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Frick Family Albums and Scrapbooks

 Collection
Identifier: HCFF.06

Scope and Content Note

The Frick Family Albums and Scrapbooks date from the 1880s to the 1970s, and include formal studio portraits, candid snapshots, souvenir photographs, and published images visually documenting members of the Frick family and their social circle. These images give information about the family's modes of dress, residences, hobbies and pastimes, pets, and travel throughout Europe and the United States, as well as Egypt, Mexico, and Cuba. Photographers of note include B.L.H. Dabbs, Napoleon Sarony, and F. Roseti, among many others.

The bulk of these images depict Henry Clay Frick and his wife Adelaide H.C. Frick, along with their children, Childs Frick, Helen Clay Frick, Martha Howard Frick, and Henry Clay Frick Jr. Extended family members represented in this series include Mr. and Mrs. Frick's parents, siblings, grandchildren, and great-grandchildren, as well as nieces, nephews, and cousins. Members of the Childs, Overholt, Blanchard, Burden, and Symington families are among the extended family members documented here. Albums also include a wide range of friends and acquaintances of the Frick family, such as P.C. Knox, George Harvey, and John Brashear, as well as members of the Carnegie, Frew, and Holmes families.

Dates

  • 1882-1990

Creator

Access Restrictions

These records are open for research by appointment under the conditions of The Frick Collection/Frick Art Reference Library Archives Access Policy. For all inquiries or to schedule an appointment, please contact the Archives Department at archives@frick.org.

Biographical Note

Henry Clay Frick (1849-1919) was a wealthy Pittsburgh industrialist who made much of his fortune in the coke and steel industries. He founded H.C. Frick Coke Co., and formed a business partnership with Andrew Carnegie in 1882. He became chairman of Carnegie Bros. & Co. (later Carnegie Steel Co.) in 1889, and served in that capacity until his resignation from the company in 1899. Following his break with Carnegie, Frick remained engaged in business until the end of his life, serving on the boards of various banking, railroad, and insurance concerns. Frick was also active as a philanthropist, contributing to educational and cultural institutions, hospitals, churches, and civic organizations.

Frick married Adelaide Howard Childs in 1881, and the couple established a home in Pittsburgh, called Clayton. They had four children: Childs Frick (1883-1965), Martha Howard Frick (1885-1891), Helen Clay Frick (1888-1984), and Henry Clay Frick, Jr. (born 1892, died in infancy). In addition to their residence in Pittsburgh, the Fricks also maintained a summer home called Eagle Rock in Prides Crossing, Mass., and a mansion at One East 70th Street in New York, designed by Thomas Hastings. A prominent art collector, Frick began acquiring paintings around the time of his marriage, and continued to build his collection until his death in 1919. The bulk of his collection, consisting of paintings by artists such as Rembrandt, Van Dyck, Gainsborough, Holbein, and Turner, along with furnishings and decorative objects, was housed in his New York residence, which he bequeathed as a museum upon his death. The Frick Collection opened to the public in 1935.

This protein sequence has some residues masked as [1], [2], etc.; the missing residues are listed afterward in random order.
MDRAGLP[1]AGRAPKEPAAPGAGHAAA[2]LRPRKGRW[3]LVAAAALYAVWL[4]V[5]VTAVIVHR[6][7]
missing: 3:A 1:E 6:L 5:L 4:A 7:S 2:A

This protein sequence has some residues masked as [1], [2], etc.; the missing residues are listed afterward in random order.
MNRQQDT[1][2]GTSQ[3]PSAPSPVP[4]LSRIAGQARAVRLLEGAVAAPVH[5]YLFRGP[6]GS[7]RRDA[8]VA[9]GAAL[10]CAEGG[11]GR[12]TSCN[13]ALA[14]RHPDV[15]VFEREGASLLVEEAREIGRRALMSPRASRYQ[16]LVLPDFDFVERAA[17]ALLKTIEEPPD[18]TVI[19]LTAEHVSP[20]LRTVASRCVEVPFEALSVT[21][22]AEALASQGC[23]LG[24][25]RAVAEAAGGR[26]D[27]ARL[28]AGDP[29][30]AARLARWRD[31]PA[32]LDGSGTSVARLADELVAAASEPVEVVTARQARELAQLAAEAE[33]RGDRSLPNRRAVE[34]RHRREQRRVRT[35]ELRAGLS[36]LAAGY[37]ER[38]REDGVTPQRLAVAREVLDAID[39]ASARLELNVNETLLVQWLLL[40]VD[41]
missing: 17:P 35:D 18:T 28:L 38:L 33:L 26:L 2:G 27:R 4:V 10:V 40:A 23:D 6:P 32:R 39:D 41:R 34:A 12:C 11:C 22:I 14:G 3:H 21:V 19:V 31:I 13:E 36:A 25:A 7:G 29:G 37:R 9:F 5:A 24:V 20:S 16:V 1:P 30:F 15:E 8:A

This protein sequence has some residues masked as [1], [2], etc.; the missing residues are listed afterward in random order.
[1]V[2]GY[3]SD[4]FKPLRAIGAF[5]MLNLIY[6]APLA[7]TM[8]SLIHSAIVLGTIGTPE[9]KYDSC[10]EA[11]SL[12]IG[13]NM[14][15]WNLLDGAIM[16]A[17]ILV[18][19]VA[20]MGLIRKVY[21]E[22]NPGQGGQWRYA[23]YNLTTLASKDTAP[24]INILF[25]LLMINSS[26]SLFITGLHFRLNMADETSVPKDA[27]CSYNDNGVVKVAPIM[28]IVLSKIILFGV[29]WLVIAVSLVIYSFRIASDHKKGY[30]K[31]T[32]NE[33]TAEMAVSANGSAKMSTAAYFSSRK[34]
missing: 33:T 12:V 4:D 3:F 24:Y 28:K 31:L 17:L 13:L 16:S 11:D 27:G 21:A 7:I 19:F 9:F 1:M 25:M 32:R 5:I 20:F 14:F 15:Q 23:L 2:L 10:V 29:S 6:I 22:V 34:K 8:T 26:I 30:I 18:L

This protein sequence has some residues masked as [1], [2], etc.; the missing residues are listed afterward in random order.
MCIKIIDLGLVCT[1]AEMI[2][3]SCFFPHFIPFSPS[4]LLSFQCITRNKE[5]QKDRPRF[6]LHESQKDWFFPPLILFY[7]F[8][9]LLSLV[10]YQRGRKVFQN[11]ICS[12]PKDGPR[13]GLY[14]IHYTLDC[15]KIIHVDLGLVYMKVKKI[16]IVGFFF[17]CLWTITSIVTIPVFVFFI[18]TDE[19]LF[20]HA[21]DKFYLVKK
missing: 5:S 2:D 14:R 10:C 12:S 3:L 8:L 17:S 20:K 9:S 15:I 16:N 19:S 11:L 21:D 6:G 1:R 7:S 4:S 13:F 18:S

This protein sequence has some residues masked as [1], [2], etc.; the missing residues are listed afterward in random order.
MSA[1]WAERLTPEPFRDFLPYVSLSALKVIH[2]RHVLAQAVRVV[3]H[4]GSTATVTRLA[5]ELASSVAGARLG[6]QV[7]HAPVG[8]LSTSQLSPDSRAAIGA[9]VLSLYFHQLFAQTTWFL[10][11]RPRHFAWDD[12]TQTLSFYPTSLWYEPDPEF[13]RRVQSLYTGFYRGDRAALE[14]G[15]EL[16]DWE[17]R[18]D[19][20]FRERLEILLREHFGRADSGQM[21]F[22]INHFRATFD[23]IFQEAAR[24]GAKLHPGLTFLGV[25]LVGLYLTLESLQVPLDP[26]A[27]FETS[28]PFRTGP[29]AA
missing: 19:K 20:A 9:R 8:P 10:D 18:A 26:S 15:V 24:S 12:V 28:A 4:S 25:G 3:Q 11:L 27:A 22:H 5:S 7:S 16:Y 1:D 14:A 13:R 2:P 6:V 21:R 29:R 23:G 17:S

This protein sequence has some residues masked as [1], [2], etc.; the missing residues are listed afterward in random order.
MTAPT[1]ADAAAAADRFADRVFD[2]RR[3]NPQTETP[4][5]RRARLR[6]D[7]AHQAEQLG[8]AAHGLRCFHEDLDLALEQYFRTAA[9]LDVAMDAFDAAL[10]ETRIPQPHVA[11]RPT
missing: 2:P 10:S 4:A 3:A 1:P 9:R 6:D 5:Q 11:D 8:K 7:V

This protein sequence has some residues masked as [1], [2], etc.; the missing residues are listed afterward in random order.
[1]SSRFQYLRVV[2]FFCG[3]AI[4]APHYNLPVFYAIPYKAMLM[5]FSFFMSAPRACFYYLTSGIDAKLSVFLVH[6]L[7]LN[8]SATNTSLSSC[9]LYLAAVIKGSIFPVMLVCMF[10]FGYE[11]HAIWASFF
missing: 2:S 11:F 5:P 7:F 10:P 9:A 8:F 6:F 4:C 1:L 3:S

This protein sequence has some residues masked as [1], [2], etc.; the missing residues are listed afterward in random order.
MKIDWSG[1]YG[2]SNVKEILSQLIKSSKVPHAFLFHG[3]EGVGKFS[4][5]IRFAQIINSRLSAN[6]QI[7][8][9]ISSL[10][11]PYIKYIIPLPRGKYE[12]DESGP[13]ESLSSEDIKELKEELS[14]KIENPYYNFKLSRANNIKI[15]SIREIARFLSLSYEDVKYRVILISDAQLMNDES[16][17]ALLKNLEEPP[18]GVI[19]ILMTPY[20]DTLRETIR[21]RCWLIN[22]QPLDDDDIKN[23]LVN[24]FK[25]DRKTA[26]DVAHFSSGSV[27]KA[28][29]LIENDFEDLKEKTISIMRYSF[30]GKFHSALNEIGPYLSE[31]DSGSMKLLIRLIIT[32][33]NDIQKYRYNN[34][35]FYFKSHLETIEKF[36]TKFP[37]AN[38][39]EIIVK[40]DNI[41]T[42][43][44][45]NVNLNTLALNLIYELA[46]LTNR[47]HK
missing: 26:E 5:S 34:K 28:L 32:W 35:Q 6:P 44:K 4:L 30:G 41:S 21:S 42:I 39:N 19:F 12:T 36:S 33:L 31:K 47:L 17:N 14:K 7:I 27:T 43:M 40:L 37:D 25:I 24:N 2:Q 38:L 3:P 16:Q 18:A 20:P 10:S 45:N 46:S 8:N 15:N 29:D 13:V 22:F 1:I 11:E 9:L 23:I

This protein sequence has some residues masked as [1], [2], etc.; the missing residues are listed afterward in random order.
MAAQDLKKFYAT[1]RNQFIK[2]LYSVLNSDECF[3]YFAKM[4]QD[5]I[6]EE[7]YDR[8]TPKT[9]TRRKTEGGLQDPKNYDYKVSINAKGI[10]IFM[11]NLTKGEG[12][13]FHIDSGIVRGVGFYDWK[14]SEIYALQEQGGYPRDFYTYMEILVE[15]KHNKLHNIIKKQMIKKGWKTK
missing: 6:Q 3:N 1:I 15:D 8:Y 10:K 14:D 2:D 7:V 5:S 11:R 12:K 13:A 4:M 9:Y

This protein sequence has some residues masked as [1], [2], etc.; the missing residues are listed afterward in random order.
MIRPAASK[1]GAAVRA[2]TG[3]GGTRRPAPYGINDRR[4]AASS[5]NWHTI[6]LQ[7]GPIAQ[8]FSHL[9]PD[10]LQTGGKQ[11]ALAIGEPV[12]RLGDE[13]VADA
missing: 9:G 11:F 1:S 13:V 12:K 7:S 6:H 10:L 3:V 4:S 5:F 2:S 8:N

Of the four children born to Henry Clay Frick and his wife, only Childs and Helen Clay survived to adulthood. Childs Frick graduated from Princeton University in 1905 and later became a noted paleontologist. Over the years, he led or sponsored a number of scientific expeditions around the world and donated specimens to both the Carnegie Institute in Pittsburgh and the American Museum of Natural History in New York. In 1913, he married Frances Shoemaker Dixon of Baltimore, and they had four children: Adelaide Frick Blanchard (1915-1956), Frances Frick Burden (1916-1971), Martha Frick Symington (1917-1996), and Henry Clay Frick II (1919-2007). Childs Frick and his family lived at Clayton, an estate located in Roslyn, N.Y., which was a gift to Childs and his wife from Henry Clay Frick. Childs Frick died at Clayton in 1965, and the former house is now the Nassau County Museum of Art.

Helen Clay Frick neither married nor had any children. After her father's death, she established the Frick Art Reference Library in New York as a resource for the study of art and art history. She also founded the Henry Clay Frick Fine Arts Department at the University of Pittsburgh, the Frick Art Museum in Pittsburgh (now part of the Frick Art & Historical Center), and was an active supportor of political and humanitarian causes, as well as land conservation. She owned a large estate, called Westmoreland Farm, in Bedford, N.Y., in addition to homes in Pittsburgh and Massachusetts that she inherited from her parents. Helen Clay Frick died at the Frick family residence in Pittsburgh in 1984.

Extent

24.0 Linear feet

Language of Materials

English

Provenance

Gift of the Helen Clay Frick Foundation, 2015.

Related Materials

Many images found in these albums also exist as either prints or negatives in the Frick Family Photographs

Title
Frick Family Albums and Scrapbooks
Subtitle
Part of the Frick Family Papers
Author
Finding aid prepared by Julie A. Ludwig
Date
2023
Description rules
Describing Archives: A Content Standard
Language of description
English
Script of description
Latin

Repository Details

Part of the Frick Collection/Frick Art Reference Library Archives Repository

Contact:
10 East 71st Street
New York NY 10021 United States